Truth is real but sometimes difficult to ascertain, particularly when political ideologies and motivated reasoning are involved. To eschew these pitfalls, fact-checkers need to be keenly sensitive to such biases. Otherwise, they will be seen as simply another manifestation of "fake news."
Facebook plans to crack down on content that peddles fake health news and other snake oil. While this is a great idea in theory if done properly, FB's track record of policing the content of its social media platform is poor. Their officials should seek outside help. May we suggest the American Council on Science and Health?
Get this: 5G activists say that wireless technology causes cancer; cardiovascular disease; DNA damage; learning and memory deficits; impaired sperm function and quality; miscarriage; neurological damage; obesity; diabetes; as well as autism; attention deficit hyperactivity disorder (ADHD); and asthma in children. That's a pretty scary list. A nuclear bomb can't even do all that.
The New York Times objectively reports on how the news media, politicians and science were wrong about "crack baby" epidemic. But they never apologize to their readers or accept responsibility.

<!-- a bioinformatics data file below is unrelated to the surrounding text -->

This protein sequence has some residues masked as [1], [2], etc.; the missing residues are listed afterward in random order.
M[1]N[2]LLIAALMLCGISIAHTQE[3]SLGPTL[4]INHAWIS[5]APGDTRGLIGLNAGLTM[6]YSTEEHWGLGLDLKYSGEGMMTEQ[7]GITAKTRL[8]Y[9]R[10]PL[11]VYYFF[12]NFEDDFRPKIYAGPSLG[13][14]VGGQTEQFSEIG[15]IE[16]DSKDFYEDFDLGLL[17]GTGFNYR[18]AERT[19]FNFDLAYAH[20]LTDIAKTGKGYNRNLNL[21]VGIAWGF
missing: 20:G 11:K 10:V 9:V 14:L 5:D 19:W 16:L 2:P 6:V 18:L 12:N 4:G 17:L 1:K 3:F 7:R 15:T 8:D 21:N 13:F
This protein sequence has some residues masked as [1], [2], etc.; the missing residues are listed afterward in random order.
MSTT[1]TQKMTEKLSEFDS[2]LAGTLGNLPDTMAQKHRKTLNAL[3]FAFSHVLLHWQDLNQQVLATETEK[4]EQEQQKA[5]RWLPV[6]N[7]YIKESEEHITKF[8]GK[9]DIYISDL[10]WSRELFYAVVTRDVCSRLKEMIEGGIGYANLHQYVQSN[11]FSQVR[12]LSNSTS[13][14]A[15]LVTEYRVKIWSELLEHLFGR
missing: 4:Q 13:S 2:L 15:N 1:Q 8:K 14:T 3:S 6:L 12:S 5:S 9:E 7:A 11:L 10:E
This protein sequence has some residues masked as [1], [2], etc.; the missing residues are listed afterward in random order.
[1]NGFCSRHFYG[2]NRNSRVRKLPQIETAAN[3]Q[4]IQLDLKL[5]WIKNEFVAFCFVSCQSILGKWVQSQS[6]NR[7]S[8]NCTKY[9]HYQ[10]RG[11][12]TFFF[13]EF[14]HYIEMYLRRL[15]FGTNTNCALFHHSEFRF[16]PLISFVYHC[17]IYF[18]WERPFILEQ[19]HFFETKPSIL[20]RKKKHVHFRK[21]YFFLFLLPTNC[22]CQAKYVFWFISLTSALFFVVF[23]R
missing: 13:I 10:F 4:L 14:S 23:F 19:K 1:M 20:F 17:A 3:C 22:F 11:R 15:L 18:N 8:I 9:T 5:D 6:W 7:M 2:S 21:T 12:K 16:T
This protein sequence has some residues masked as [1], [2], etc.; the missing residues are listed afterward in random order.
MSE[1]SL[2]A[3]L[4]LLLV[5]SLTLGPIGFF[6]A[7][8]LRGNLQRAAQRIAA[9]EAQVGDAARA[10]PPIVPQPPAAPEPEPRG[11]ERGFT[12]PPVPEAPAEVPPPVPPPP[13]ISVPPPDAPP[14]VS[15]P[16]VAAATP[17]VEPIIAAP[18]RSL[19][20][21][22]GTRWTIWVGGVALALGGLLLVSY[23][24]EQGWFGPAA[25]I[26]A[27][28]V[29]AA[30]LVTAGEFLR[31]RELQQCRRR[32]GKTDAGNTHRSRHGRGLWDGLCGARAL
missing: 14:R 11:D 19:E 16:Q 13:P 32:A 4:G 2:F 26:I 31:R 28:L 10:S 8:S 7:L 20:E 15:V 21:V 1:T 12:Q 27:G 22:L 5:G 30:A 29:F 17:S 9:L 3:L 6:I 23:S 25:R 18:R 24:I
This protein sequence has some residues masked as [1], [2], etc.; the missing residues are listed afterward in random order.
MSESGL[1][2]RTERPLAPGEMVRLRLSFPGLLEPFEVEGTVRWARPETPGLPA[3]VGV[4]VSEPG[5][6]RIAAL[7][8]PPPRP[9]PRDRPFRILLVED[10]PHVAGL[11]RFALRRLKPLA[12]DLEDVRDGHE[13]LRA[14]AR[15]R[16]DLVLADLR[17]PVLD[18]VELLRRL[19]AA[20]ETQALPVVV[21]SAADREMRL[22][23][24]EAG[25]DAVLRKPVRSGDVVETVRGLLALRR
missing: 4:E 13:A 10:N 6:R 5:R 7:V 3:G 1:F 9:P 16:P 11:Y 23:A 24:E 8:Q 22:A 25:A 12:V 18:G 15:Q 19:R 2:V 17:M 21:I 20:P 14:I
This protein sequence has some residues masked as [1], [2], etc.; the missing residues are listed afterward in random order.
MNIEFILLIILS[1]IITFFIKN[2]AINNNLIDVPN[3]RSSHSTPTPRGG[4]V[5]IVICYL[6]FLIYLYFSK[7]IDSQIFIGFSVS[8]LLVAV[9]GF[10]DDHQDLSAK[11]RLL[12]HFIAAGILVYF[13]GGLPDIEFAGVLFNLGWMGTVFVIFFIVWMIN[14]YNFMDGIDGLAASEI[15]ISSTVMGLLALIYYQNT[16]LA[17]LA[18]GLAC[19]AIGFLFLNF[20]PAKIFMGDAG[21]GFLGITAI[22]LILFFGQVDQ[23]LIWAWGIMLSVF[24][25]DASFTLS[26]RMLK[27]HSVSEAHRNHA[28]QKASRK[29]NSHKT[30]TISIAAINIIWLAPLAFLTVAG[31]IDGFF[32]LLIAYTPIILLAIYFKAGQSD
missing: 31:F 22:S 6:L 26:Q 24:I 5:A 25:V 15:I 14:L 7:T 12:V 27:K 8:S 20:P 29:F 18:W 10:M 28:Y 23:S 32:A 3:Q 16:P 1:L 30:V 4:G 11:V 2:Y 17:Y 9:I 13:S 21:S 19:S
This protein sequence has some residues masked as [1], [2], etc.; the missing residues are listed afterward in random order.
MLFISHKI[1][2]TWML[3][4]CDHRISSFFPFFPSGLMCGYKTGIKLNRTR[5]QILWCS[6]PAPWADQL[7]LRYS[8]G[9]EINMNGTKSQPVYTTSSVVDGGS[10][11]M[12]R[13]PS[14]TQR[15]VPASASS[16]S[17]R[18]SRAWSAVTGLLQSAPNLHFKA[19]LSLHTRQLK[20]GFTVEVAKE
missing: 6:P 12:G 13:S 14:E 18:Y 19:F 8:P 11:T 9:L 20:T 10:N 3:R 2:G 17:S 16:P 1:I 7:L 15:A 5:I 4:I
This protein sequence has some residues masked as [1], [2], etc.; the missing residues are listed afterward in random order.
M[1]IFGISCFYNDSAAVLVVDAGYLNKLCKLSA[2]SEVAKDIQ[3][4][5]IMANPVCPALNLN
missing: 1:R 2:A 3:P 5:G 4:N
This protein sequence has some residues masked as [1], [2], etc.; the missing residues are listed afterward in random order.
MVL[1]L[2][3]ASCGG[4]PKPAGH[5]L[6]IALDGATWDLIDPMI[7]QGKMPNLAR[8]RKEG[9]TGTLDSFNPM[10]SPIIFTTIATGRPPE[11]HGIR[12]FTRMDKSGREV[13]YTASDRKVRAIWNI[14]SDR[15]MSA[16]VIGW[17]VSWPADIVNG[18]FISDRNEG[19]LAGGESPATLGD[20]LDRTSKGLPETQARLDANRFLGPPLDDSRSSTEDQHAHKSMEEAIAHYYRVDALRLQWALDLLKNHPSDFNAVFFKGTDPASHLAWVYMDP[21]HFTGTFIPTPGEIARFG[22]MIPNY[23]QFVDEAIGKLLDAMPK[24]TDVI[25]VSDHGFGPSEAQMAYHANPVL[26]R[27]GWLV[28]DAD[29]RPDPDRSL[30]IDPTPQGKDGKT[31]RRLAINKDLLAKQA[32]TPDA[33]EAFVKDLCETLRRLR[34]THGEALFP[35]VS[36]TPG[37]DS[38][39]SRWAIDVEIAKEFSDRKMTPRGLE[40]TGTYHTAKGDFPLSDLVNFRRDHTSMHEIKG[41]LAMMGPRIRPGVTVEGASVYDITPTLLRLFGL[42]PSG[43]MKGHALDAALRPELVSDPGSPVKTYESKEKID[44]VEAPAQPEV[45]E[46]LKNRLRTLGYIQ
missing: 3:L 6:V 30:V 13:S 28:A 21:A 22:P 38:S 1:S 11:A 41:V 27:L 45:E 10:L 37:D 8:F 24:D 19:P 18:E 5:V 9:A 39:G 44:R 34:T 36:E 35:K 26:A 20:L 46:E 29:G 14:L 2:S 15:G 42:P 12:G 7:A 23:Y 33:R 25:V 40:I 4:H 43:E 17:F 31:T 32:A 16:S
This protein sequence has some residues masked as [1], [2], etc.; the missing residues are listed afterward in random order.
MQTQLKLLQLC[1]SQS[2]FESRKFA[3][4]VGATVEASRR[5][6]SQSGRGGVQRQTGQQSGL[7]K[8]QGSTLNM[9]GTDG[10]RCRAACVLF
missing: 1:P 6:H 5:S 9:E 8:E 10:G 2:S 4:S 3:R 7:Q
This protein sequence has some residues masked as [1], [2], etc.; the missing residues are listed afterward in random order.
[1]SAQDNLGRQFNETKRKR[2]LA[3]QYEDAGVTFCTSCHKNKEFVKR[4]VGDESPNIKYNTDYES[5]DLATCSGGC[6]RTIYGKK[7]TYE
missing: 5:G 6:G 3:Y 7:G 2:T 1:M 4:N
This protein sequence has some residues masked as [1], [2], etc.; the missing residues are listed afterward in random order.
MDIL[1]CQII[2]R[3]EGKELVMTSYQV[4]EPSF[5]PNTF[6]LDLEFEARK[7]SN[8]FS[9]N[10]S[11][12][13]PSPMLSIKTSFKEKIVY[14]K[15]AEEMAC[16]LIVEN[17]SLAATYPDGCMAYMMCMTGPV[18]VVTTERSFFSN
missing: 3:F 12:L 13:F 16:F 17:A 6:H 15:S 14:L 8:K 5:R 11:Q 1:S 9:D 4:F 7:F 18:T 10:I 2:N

What a medical doctor sees in social media posts can tell an entirely different picture than the one intended to be told. As the saying goes "the devil is in the details."
When what's absent in a story carries equal or more weight than what is actually reported, the damage goes beyond ratings. It undermines public health.
The Skeptics' Guide to the Universe is a new book by neurologist and science communicator, Dr. Steven Novella. It is both an easy read and a great reference.
An infectious virus or idea plus a susceptible population can cause the flu, a riot or fake news. A study of the 2005 riots in France finds an epidemiologic explanation.
It's quite easily right at the top of the list. In fact, the scientific method is designed precisely to answer it. Rigorously following a procedure involving observation, hypothesis and tightly-controlled experimentation is what separates science from all other disciplines. OK, you ask, so what's the question? Just click here to find out.
Surely, somebody can stop the most egregious offenders from spreading health misinformation that hurts or kills people, right? Actually, no, not in a free society. The only solution to fake news is better news.
Facebook, a site from which a substantial number of people acquire their daily news, has decided that pages that post fake stories will be banned from advertising. That's a perfectly fine decision, but it raises a bigger and more profound question: Who decides which news is fake? Mark Zuckerberg?
"Fake news" has become a meme — and it's all over the Internet. For example, take a look at a site that claims to provide real evidence that aspartame is carcinogenic in humans. Not only does it cite old data, it has picked a study whose authors don't agree with them. Can you get much more fake than that?